Meet ISB’s Librarians

Maria Falgoust, Head Librarian

Maria’s Current Favorite Books:

For Younger Students:
Noodlephant by Jacob Kramer and K-Fai Steele

For Older Students:
For Black Girls Like Me by Mariama J. Lockington.

For Adults:
The Yellow House by Sarah M. Broom

Maria earned a Masters in Library and Information Sciences from The Palmer School, a part of Long Island University. A Native of New Orleans, Maria has worked as a school librarian in independent schools in New York City and Rome. Maria is on the planning committee for NYSAIS Education and Information Technology Conference and Teaching With Technology symposium, has served as the vice-president for the Hudson Valley Library Association (HVLA) board twice, co-organized the Building Bridges Through Books book club through the Human Rights Pen Pal organization, and was awarded a Fulbright-Hays scholarship to Uruguay in 2019. She is a fan of Stephen Krashen’s reading theories and believes that libraries empower patrons and benefit society in countless ways. Maria is passionate about community building and is always dreaming up new ways to bring our community closer together through the love of literacy. Outside of her work, Maria loves to travel, and she is enthusiastic about cooking and is known for her dinner parties featuring different cuisines from around the world. 

Amy Ribakove, Librarian

Amy’s Current Favorite Books:

For Younger Students:
Sofia Valdez, Future Prez by Andrea Beaty, illustrated by David Roberts

For Older Students:
Show Me a Sign by Ann Clare Lezotte

For Adults:
Girl, Woman, Other by Bernardine Evaristo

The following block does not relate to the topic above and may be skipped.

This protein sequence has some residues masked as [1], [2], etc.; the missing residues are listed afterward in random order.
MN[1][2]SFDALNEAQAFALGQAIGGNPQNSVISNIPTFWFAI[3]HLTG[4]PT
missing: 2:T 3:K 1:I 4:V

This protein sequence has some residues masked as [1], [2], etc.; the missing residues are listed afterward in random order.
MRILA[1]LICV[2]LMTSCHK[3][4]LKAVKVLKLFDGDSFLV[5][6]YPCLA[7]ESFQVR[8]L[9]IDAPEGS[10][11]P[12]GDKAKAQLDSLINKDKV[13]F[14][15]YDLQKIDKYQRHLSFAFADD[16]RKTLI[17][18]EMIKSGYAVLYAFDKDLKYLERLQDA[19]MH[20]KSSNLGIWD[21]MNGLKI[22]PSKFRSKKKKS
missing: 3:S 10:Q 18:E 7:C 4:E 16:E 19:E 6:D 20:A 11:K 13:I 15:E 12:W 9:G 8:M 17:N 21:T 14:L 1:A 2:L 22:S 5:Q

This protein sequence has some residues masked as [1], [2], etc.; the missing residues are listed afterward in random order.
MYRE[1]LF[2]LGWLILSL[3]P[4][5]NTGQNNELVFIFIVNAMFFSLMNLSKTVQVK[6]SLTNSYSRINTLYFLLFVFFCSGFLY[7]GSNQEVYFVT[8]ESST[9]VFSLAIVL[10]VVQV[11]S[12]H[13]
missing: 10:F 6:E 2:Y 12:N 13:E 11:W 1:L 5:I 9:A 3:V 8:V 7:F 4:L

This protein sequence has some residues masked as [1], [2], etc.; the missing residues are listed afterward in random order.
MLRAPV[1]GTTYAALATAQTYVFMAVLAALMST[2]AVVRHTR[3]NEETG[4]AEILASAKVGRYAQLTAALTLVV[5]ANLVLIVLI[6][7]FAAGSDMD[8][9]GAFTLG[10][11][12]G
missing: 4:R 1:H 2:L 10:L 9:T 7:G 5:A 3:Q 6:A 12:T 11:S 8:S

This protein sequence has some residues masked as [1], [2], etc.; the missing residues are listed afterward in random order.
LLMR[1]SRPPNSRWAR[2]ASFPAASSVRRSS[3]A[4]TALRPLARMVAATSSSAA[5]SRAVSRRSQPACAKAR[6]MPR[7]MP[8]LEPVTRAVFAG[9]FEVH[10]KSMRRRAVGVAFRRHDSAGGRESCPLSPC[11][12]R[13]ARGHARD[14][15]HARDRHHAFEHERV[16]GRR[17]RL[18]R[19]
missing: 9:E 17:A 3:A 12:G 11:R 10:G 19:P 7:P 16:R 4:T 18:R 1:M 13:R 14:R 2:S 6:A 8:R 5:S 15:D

Amy is currently pursuing her Master’s in Library and Information Science at Pratt Institute. A native New Yorker, Amy previously worked as a children’s book buyer for an independent bookstore in Manhattan. Additionally, she has interned with the Library of Congress Young Readers Center and worked as a Head Start classroom aide. Amy loves to help children and young adults find the books that will make them life-long readers. She believes that Professor Rudine Sims Bishop was right when she wrote that a child’s library should include books that act as mirrors to their own experiences, windows into worlds of people who are different from them and sliding glass doors to help them imagine what it would be like to exist in another’s world. In her spare time, Amy loves to bake delicious treats.

Translation is an Art

by Regan Penaluna, ISB Library Committee Member On Wednesday, April 27th, a crowd of students, parents, and staff gathered in the school gym for a panel discussion on “Translation is an Art”—an impressive event dreamed up and led by school librarians Maria Falgoust and Amy Ribakove. The walls were adorned with posters created by the

Books to Read Aloud to Your Lower School Child

Below is a selection of great books to read aloud with your primary school children recommended by the ISB Community, in no specific order but organized by language. Members of the Library Committee and others were asked to recommend a book and share what they love about it. Most of the books listed below are meant to be enjoyed primarily as hard copies, especially when the illustrations are outstanding, but we have tried to make a note when a recording (podcast or audiobook) is available to supplement the experience. Recordings will be useful to ISB parents who do not speak the target language, or to those in need of a short break.

Middle School Reading Recommendations and Tips for New Language Learners

By Raquel Frechette, ISB parent and Library Committee Member, with support from Language Acquisition Teachers, Emilie Berger and Oscar Pau   Picture this: You’re a 6th Grade ISB student. Maybe you’re new to the school and brand new to learning a second language. Or maybe you’re not new, and you’ve been at ISB since your